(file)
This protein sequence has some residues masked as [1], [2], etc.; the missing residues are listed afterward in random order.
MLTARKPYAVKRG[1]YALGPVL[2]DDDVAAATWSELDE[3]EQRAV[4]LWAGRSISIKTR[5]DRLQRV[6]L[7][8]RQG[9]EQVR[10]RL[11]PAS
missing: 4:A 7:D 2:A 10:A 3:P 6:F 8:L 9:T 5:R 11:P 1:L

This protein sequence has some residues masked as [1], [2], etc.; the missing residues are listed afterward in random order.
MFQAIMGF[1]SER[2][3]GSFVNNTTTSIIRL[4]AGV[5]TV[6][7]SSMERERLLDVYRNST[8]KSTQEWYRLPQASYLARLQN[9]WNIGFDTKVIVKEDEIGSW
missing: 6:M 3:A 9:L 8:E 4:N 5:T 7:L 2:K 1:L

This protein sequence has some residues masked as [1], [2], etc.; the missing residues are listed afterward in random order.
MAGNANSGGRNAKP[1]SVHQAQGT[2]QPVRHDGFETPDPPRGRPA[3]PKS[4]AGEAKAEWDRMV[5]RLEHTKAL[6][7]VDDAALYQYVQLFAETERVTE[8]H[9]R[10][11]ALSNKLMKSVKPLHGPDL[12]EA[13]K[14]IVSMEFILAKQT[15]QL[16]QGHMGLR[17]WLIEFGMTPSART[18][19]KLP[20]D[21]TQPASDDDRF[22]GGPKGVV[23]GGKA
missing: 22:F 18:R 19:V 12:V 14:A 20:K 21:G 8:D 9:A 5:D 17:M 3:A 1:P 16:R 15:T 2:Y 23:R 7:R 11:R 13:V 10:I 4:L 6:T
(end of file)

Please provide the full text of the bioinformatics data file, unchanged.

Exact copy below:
This protein sequence has some residues masked as [1], [2], etc.; the missing residues are listed afterward in random order.
MLTARKPYAVKRG[1]YALGPVL[2]DDDVAAATWSELDE[3]EQRAV[4]LWAGRSISIKTR[5]DRLQRV[6]L[7][8]RQG[9]EQVR[10]RL[11]PAS
missing: 4:A 7:D 2:A 10:A 3:P 6:F 8:L 9:T 5:R 11:P 1:L

This protein sequence has some residues masked as [1], [2], etc.; the missing residues are listed afterward in random order.
MFQAIMGF[1]SER[2][3]GSFVNNTTTSIIRL[4]AGV[5]TV[6][7]SSMERERLLDVYRNST[8]KSTQEWYRLPQASYLARLQN[9]WNIGFDTKVIVKEDEIGSW
missing: 6:M 3:A 9:L 8:E 4:N 5:T 7:L 2:K 1:L

This protein sequence has some residues masked as [1], [2], etc.; the missing residues are listed afterward in random order.
MAGNANSGGRNAKP[1]SVHQAQGT[2]QPVRHDGFETPDPPRGRPA[3]PKS[4]AGEAKAEWDRMV[5]RLEHTKAL[6][7]VDDAALYQYVQLFAETERVTE[8]H[9]R[10][11]ALSNKLMKSVKPLHGPDL[12]EA[13]K[14]IVSMEFILAKQT[15]QL[16]QGHMGLR[17]WLIEFGMTPSART[18][19]KLP[20]D[21]TQPASDDDRF[22]GGPKGVV[23]GGKA
missing: 22:F 18:R 19:V 12:V 14:A 20:K 21:G 8:D 9:A 5:D 17:M 3:A 1:P 16:R 15:T 2:Y 23:R 7:R 11:R 13:V 10:I 4:L 6:T